A Roaring Success “The Lion King Jr”


LaVilla School of the Arts Drama Department Review

Dick Kerekes & Leisla Sansom dualcritics@comcast.net

LaVilla School of the Arts presented Disney’s “The Lion King Jr” for a three-day run during November 19 – 21, 2015 at the school in Jacksonville, Florida.

The Lion King roared as a cast of twenty-eight students and one adult non-student appeared on stage in an adaptation of the hit Broadway musical created especially for middle school students. LaVilla’s production played to an almost full-capacity audience on the Saturday afternoon when we saw the play.

The Broadway version debuted in 1997 and was based on Disney’s earlier animated film version, which was released in 1994. The musical, which is still running on Broadway, has had over 7,000 performances to date. The production is the third longest running musical in history and no end is in sight, as it remains extremely popular.

Director Richard DeSpain, who moved to Jacksonville in the 1980s, currently teaches theatre at LaVilla, and is well-known locally as an accomplished and award-winning actor and director. With the assistance of an outstanding staff, a dedicated Booster Club, and talented actors, he has turned an ambitious and challenging musical into a truly magical experience for actors and audiences.

We saw the road show version of the original in 2007 as part of Jacksonville’s Artist Series. This shortened version contains most of the songs from the original, which were sung by LaVilla students in English, and in part in the African languages of Setswana, Swahili, Zulu, and Xhosa.

It was inspired casting to have the role Mufasa, the Lion King who is Simba’s father, played by an adult, especially when that adult was Dewitt Cooper III. His experience as an actor, professional dancer, teacher, and director positively influenced all the performers.

Rafiki, a mandrill, was marvelously portrayed in colorful garb by Don’Neisha McFadden. Gracie Marsh played Sarabi, the queen who is Simba’s mother. Garrett Iwae appeared as Young Simba, a likable and playful cub who disappears for several years after the death of his father. When the older Simba, portrayed by Dylan Lewis, returns to his home in the Pridelands, he is a handsome mature lion, but one much wiser in the ways of the world.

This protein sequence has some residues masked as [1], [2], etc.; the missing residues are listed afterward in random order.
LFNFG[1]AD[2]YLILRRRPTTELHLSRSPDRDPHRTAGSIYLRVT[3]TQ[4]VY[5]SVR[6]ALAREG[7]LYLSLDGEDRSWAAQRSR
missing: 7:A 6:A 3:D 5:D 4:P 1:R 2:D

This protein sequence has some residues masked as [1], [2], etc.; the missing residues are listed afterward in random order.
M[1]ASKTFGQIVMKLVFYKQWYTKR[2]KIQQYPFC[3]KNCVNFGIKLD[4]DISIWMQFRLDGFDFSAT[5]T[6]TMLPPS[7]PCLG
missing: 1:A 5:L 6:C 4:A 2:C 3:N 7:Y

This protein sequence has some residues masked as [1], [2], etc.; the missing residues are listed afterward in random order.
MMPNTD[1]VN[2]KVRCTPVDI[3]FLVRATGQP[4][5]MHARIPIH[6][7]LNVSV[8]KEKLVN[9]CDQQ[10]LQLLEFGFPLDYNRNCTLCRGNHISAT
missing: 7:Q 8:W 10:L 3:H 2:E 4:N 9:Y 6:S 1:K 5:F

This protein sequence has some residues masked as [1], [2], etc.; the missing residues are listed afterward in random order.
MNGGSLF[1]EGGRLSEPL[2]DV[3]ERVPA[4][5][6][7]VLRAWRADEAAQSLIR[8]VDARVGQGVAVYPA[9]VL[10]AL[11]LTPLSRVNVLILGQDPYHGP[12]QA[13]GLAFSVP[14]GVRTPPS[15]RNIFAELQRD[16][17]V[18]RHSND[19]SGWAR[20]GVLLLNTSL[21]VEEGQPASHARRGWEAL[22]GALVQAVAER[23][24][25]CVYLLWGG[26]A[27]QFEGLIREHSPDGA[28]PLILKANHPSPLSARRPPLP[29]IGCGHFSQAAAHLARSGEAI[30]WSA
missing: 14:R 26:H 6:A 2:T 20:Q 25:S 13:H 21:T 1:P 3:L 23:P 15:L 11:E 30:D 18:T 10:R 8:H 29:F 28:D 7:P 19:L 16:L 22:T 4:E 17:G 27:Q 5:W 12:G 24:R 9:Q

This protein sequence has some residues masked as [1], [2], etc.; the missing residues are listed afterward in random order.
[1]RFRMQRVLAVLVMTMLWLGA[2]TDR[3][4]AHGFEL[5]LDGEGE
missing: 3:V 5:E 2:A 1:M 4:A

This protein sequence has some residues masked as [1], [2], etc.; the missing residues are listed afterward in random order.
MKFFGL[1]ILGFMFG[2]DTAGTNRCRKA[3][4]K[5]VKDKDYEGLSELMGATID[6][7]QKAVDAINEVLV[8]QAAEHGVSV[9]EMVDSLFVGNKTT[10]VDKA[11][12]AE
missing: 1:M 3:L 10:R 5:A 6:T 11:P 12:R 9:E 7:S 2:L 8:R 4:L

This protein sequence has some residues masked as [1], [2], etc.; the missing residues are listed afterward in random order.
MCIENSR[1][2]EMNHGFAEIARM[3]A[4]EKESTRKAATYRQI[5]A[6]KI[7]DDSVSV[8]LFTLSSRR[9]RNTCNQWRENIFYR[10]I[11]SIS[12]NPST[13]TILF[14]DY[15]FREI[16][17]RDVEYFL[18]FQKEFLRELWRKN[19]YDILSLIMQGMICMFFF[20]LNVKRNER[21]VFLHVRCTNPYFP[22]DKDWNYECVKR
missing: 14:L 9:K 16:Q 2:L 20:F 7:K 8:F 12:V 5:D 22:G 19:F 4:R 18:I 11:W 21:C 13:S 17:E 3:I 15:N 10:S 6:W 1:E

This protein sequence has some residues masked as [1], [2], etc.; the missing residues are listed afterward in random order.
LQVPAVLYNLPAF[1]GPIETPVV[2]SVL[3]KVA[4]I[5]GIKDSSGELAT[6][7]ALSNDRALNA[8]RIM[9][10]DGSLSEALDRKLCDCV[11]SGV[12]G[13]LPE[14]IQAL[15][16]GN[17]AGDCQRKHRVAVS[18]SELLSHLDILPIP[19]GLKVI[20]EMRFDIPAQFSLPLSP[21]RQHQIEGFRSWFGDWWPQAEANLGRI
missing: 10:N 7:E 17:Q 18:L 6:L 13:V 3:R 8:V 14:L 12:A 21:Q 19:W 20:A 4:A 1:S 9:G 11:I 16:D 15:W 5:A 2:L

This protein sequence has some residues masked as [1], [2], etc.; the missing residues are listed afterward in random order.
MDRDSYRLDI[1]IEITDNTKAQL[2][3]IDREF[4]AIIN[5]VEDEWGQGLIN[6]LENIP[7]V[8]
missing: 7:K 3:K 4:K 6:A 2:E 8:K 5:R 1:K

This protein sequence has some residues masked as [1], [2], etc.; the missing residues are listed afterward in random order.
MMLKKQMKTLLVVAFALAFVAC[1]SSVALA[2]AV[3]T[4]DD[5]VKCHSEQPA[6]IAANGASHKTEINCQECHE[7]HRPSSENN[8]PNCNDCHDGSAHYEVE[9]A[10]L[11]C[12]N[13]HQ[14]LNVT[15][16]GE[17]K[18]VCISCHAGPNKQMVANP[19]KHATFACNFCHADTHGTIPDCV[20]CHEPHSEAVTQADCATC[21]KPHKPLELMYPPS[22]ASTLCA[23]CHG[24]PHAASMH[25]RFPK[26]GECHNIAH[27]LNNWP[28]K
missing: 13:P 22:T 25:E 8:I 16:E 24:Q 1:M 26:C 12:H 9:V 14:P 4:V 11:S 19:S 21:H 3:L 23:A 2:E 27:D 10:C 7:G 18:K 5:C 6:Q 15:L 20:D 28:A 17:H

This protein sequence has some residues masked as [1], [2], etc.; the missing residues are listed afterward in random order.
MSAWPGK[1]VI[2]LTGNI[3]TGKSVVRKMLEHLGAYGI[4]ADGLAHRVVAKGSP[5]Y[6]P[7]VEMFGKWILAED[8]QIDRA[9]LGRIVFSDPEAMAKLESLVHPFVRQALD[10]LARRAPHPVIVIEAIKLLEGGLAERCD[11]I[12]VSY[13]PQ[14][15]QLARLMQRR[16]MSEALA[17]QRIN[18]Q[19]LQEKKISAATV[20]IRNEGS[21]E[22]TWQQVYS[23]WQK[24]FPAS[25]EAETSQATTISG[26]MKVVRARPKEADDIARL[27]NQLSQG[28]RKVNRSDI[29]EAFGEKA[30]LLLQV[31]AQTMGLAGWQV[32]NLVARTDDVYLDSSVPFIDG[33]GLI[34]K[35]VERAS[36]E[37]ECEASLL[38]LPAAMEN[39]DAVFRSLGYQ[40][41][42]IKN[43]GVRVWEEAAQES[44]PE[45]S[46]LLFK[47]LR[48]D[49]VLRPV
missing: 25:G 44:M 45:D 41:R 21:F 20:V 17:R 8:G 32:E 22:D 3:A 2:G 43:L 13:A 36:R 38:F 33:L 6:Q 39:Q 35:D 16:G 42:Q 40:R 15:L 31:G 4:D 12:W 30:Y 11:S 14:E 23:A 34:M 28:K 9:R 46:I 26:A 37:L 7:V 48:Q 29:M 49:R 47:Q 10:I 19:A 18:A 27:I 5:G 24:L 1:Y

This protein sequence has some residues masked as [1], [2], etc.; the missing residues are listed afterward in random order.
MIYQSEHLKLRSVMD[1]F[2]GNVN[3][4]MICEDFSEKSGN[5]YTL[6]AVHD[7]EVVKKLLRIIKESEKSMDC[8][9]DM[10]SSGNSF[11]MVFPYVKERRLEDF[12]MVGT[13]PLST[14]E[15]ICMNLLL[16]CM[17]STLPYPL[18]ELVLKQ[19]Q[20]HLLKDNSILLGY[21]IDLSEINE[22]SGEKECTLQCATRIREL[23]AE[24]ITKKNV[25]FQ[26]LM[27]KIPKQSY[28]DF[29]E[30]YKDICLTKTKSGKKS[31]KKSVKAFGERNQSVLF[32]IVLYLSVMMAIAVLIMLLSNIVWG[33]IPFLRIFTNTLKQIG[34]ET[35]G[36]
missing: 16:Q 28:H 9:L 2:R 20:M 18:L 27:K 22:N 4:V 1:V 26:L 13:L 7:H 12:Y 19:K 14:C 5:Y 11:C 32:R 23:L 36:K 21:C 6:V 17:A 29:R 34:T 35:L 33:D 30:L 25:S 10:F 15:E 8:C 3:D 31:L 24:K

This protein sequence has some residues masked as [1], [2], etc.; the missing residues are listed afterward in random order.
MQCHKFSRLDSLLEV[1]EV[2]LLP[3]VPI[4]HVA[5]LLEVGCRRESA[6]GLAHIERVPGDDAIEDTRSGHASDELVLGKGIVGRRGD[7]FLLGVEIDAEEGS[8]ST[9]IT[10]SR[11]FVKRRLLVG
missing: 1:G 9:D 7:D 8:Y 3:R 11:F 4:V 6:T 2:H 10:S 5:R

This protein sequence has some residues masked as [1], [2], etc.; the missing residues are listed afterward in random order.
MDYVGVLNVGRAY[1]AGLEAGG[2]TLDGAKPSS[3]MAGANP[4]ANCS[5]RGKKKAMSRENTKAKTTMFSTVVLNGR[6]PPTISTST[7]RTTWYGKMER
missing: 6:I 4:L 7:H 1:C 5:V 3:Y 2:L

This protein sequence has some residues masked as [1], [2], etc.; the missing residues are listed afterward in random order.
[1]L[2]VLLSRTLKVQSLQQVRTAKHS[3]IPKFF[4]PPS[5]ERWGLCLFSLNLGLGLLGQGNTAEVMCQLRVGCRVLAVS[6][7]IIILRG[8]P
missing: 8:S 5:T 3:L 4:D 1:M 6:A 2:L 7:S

Scar (Caroline Owen), a rival for the throne, was evil and frightening as he and the three hyenas (Jacob Desuyo, Riley Gutzke, and Auggie Pulliam) sang “Be Prepared,” one of the show’s best songs. Lauren Hancock was Sarafina, the mother of Nala (Sarah Mills), Simba’s young playmate. The grown Nala is played by Angelina Rodgers, who sang the haunting “Shadowland.”

Three of the most colorfully costumed and most animated characters included Timon, a meerkat (Emma Yeoman); Pumbaa, a warthog (Mia Woods); and Zazu, a hornbill (Mikell Graf). At the beginning of Act II, Timon, Pumbaa, and Young Simba sang “Hakuna Matata,” one of the most popular and well-known numbers in the show.

Fourteen other hard working students appeared as lions, wildebeests, and other creatures. This energetic ensemble included Anna Beyer, who also was dance captain, Athena Chialtas, Caroline Davis, Alexandra Hennessey, Tracy Lukach, Jeremiah Moorehead, Nicholas Nasta, Victoria Pregent, Adrenna Pulliam, Grace Royal, Lana Taylor, Evelyn Thomas, Alice Woodward, and Jordan Wright.

Two songs featured the entire company. “Circle of Life” was the opening number; “Luau Hawaiian Treat,” which was added to the Junior adaptation, was performed just before the finale.

Costume Supervisor Angelica Leach and her staff, created outstanding costumes for the entire cast. Kudos go as well to Makeup Artist Kay Harrison and her assistants Chelsea Caroll and Elena Every. Both costumes and makeup were very professionally done.

Director DeSpain used the main stage as an entire open area, allowing for a great deal of physiclal movment and dance by Choreographer Michelle Ottley-Fisher. Additionally, a long platform added to the stage extended the performance space through the middle of the auditorium. The platform had seating on both sides, bringing those marvelous performers up close to the delight of everyone.

Also on the Creative Team were Theresa King & Shawn Pendry (Vocal Directors), Abbie Malkewitz (Production Design & Technical Direction), Alexis Szczukowski (Stage Manager), and Caroline
Guiler (Assistant Stage Manager).

Congratulations on the selection of The Lion King Jr. It was obvious that the students were dedicated to the task of performing this musical and that the audience was delighted with the results.



About Dick Kerekes & Leisla Sansom

The Dual Critics of EU Jacksonville have been reviewing plays together for the past nine years. Dick Kerekes has been a critic since 1980, starting with The First Coast Entertainer and continuing as the paper morphed into EU Jacksonville. Leisla Sansom wrote reviews from time to time in the early 80s, but was otherwise occupied in the business world. As a writing team, they have attended almost thirty Humana Festivals of New America Plays at Actors Theatre in Louisville, Kentucky, and many of the annual conferences sponsored by the American Theatre Critics Association, which are held in cities throughout the country. They have reviewed plays in Cincinnati, Chicago, Miami, Sarasota, Minneapolis, Orlando, New York, Philadelphia, Sarasota, San Francisco, Shepherdstown, and The Eugene O’Neill Center in Waterford, Massachusetts. They currently review about one hundred plays annually in the North Florida area theaters, which include community, college, university, and professional productions.